Looking back over the last few years, it has been an uphill struggle to get the whole issue of information-sharing about children on to anyone’s agenda: but then, one or two organisations and a small handful of journalists can’t hope to do anything much about this alone.
Please, if you haven’t done so already, take the time to look through the blog since May 2nd and tell other people to do the same. Follow up the links; get a good grasp of what has been going on. We have done our best to make it as simple, factual and accessible as we can, but ask us about anything that isn’t clear.
The public consultation is scheduled for the summer, and then the government will put final regulations before parliament to allow the Children’s Index to go ahead. Unlike most regulations, parliament has to pass a resolution to approve these. Gather enough accurate information to contribute to the consultation and to make sure your MP is well-informed. Tell anyone who will listen about it - trust us, the accusations of insanity and conspiracy-theory are like water off a duck's back after a while. It isn’t too late to halt the Index - but it soon will be.
More on ICS
According to a Socitm review
of one local authority’s progress towards implementing the Integrated Children’s System
“Most social services departments in England and Wales, if not all, are finding the introduction of ICS-compliant systems a considerable challenge. Translating the exemplars and workflows specified for ICS into an efficient and user-friendly system is far from straightforward, and furthermore ICS requires far closer interaction with computer systems by social services professionals than has typically been the case so far and much more structured ways of working. This has led to problems at a time when many social workers feel that ‘managerialism’ is diverting them from client interaction, and social services resources are generally stretched.”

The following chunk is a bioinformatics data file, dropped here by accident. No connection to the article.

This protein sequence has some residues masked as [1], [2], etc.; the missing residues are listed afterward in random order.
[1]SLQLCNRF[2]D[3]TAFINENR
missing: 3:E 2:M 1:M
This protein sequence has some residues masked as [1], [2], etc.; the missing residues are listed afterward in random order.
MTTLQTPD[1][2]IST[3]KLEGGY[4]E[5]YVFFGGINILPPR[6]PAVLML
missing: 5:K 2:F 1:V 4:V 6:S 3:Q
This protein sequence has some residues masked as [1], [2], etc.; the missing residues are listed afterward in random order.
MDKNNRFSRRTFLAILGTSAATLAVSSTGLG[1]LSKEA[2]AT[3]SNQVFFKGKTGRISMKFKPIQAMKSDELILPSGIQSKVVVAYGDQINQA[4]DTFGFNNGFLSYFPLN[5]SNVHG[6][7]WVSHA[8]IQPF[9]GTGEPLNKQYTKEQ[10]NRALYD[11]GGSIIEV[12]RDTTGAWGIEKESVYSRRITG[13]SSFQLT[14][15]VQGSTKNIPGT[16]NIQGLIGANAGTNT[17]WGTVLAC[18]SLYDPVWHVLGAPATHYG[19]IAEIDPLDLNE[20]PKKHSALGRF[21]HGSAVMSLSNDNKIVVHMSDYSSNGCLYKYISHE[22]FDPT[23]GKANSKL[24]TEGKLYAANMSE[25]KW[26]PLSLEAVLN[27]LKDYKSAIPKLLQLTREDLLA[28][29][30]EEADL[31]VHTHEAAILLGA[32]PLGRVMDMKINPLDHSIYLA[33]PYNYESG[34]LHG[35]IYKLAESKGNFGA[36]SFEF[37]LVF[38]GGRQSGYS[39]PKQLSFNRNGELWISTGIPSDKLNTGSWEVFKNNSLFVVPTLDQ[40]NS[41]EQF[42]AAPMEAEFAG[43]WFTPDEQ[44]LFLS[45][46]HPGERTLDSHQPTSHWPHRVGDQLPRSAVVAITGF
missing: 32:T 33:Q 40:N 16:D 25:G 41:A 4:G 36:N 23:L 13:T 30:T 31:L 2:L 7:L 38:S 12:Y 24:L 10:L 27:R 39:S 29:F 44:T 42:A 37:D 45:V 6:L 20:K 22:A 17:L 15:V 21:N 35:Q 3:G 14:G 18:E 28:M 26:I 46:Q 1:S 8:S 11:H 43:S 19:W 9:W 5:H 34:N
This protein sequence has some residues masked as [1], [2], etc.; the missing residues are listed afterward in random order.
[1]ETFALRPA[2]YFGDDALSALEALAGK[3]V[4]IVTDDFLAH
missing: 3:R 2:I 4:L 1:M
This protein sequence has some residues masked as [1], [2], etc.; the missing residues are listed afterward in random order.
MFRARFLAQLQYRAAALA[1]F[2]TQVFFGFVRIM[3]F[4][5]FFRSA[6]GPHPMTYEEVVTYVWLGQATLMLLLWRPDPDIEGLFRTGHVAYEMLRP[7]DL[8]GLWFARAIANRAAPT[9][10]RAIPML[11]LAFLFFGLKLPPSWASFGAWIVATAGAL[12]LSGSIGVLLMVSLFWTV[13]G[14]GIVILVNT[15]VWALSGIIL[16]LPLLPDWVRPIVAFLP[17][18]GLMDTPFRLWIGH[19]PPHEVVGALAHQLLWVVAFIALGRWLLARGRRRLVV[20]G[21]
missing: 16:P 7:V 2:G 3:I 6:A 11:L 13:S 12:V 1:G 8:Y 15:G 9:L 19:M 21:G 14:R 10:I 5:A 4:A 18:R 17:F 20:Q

Given the ongoing serious shortage of social workers, it is difficult to see how a reduction in the time available for direct contact with families can be helpful to children.
Early Years census
Since the beginning of 2006, it has been compulsory for nursery schools to make a school census return on all 3 and 4-year-olds. (To refresh your memory, see our blog about the National Pupil Database)
From next year the census will be extended to cover all private, voluntary and independent ‘early years’ providers. Up until now they have submitted information to the local authority, which has then supplied the DfES with aggregate figures.
As children under 5 who are in playgroups, private nurseries or with childminders cannot be called ‘pupils’, the powers to collect individualised information granted by the School Standards and Framework Act 1998 are not applicable, and so new legislation is in the pipeline.
The powers to demand this information are contained in clauses 99-101 of the Childcare Bill, currently awaiting its final stage in the Lords.
You can read more about all this from Sure Start or on the Central and Local Government Information Partnership (CLIP) site
If you are new to this blog, please go to the summary to get the background information - this will give you a very condensed version of the information that we published over a series of blogs during May.The full version, complete with links to the relevant government websites, can be read by following the instructions in the pink box in the top right-hand corner of this page.
Grant Shapps MP is continuing his battle against the retention of innocent children’s DNA samples by the police. His most recent report indicates that the DNA of 50,000 children is held on the police computer, and that 600 new samples are added each week.
We’ve just learned that the Home Office disputes this figure – but doesn’t know what the figures actually are.
Databases and human fallibility